• Nedzad Dedic
4. term , Design of Mechanical Systems, Master (Master Programme)
The constant improvement of offshore wind energy generation has resulted in more efficient, but also larger and heavier offshore wind turbines. Different foundations for these have been developed for different sea depths and one of the most popular is the monopile foundation, suitable for water depths up to 30 m. It in-volves steel tubing connected by means of high strength grout. This technology is known from offshore oil- and gas platforms, primarily used to carry vertical loads. However, the primary loads related to wind turbines are the wind and wave induced vibrations and consequently overturning moments. Design guidance for such connections is standardized by Det Norske Veritas, who have developed several parametric design formulae. Nevertheless, these solely comprise formulations for vertical load transfer, while horizontal load transfer is advised to be addressed numerically or/and experimentally. The overall objective of this work is to generalize the structural behaviour in the grouted connection sub-jected to a static horizontal load based on a specific connection used at Gunfleet Sands Offshore Wind Farm, DK. This is done by deriving an approximate analytical solution and verifying it by a corresponding numeri-cal solution. The analytical solution is based on derivation of governing field equations that describe the mechanical response of the grout. This is done by considering the connection as a 3D boundary value prob-lem and approximating the displacement boundary conditions, whereby the problem is reduced to a dis-placement formulation. Although the static effects are of interest, it is chosen to derive this as an elastody-namic formulation in terms of the equations of motion. This leads to a coupled formulation of the problem, which is resolved by introducing an uncoupled expression of the displacement field, based on potential func-tions. Substitution of this field leads to a problem given by two wave equations. The solution to these is con-ducted by first considering a 2D formulation and gradually advancing into 3D. The approximate boundary conditions are finally applied, thus solving for the displacement field and thereby the entire boundary value problem. Subsequently, the obtained solution is compared to a corresponding Finite Element Analysis (FEA), carried out in FE computer program ANSYS. Furthermore, the assumptions made in the two analyses are compared to results from a similar but more advanced FEA, carried out by an external source. The outcome of the analytical analysis is a parametric computer program which approximately yields dis-placements, strains and stresses at any point of the geometry. The program results are verified by the corre-sponding FEA with a reasonable agreement. The errors involved are not entirely negligible at all points in the structure, but very reasonable considering the approximated boundary conditions. Additionally, it is dem-onstrated that the elastodynamic formulation can be applied to elastostatic problems, provided that the ap-plied dynamic disturbance is sufficiently low. Hereby, the statement that considering elastostatics as a limit of elastodynamics is a complete nonsense [Olsson, 1984] has been disconfirmed.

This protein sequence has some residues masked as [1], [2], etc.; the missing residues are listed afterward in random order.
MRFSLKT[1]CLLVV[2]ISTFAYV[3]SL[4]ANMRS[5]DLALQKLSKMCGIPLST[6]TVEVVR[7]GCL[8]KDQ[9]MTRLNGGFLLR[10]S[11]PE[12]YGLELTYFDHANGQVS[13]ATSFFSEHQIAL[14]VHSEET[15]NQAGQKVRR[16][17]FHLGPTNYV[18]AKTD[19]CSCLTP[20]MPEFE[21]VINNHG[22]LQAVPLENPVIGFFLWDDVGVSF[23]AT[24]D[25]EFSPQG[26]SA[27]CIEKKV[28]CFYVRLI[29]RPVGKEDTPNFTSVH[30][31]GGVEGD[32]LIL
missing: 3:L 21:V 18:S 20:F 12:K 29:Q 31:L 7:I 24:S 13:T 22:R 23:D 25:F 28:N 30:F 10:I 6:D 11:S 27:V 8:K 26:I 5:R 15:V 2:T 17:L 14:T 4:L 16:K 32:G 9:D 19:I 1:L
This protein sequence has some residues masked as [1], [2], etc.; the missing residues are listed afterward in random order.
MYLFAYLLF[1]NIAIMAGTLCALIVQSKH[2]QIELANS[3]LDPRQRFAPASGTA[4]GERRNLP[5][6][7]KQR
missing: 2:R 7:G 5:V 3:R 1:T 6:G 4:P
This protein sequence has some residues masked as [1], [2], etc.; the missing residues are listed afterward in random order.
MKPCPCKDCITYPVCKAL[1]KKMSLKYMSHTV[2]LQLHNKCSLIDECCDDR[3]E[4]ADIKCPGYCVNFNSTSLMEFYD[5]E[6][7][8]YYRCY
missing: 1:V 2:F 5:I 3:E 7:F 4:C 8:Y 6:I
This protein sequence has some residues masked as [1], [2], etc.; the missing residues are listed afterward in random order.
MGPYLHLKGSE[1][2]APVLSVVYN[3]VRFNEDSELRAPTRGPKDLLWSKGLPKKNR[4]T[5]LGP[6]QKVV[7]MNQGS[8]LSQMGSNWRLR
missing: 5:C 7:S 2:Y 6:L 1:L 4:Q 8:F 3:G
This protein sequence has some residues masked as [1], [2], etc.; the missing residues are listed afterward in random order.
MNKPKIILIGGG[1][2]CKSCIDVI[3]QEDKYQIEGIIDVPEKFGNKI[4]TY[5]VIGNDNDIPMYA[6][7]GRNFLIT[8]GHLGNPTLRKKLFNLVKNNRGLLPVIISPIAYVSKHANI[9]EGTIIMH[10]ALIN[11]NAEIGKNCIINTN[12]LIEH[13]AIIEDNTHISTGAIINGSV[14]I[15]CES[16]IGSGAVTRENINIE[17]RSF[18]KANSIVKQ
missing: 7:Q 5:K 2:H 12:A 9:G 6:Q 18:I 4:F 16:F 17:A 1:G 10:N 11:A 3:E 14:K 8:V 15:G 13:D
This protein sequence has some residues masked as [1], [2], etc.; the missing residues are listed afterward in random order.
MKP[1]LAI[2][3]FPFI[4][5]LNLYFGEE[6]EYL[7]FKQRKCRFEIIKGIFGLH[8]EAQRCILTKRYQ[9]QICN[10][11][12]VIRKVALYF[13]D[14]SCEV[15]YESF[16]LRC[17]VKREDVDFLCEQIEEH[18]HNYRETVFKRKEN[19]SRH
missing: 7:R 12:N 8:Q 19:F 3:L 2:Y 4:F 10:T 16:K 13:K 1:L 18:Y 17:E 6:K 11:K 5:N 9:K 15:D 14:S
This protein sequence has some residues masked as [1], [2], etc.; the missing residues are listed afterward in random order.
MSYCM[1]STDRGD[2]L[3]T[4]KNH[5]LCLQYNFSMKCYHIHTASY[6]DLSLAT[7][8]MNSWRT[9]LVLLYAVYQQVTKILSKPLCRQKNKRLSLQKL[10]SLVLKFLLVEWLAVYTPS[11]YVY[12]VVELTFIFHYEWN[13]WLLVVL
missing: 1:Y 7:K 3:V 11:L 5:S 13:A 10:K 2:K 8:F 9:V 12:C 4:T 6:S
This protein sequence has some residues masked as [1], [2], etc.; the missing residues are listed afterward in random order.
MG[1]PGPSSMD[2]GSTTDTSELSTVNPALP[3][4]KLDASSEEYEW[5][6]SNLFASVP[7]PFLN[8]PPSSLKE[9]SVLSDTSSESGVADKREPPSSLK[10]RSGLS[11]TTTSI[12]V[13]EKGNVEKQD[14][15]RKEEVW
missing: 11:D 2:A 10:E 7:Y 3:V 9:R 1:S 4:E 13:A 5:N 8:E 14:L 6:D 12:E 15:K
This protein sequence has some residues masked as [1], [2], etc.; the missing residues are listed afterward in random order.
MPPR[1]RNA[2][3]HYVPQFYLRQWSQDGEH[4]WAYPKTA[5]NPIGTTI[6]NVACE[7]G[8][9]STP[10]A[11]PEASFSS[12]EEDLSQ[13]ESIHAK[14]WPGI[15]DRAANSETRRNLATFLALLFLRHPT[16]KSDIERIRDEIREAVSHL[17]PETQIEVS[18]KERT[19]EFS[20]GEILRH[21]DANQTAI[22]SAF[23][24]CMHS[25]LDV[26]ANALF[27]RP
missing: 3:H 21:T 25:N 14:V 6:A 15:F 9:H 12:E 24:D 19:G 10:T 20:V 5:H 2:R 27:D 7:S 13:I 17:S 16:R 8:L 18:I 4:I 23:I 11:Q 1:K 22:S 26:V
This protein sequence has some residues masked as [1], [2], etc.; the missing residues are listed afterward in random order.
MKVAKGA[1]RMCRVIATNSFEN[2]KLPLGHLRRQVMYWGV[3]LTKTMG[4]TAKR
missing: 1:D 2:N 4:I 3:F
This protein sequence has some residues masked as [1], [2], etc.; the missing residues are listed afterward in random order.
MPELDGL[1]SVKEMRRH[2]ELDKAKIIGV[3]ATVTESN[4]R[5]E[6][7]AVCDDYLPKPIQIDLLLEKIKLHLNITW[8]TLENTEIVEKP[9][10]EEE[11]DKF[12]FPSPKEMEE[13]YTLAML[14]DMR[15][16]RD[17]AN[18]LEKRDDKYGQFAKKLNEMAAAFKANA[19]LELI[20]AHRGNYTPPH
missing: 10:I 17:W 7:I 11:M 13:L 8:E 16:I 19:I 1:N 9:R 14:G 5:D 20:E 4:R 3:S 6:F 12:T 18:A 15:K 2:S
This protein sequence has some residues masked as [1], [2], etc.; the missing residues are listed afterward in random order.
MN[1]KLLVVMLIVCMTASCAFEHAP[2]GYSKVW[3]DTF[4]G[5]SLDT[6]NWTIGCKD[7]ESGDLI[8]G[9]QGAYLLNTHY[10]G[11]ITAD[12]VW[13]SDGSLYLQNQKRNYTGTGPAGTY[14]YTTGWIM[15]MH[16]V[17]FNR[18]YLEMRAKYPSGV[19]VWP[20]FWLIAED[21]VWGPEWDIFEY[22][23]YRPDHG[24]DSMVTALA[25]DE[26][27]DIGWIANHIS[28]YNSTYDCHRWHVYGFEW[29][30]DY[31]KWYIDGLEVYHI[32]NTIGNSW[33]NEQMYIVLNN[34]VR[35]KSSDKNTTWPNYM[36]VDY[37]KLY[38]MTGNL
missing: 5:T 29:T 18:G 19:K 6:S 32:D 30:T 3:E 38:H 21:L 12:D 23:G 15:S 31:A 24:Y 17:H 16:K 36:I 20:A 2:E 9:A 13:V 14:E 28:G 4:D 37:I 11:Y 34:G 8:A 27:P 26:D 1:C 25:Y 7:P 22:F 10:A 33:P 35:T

Publication date2009
Number of pages77
Publishing institutionAalborg Universitet, Institut for Maskinteknik
ID: 17644486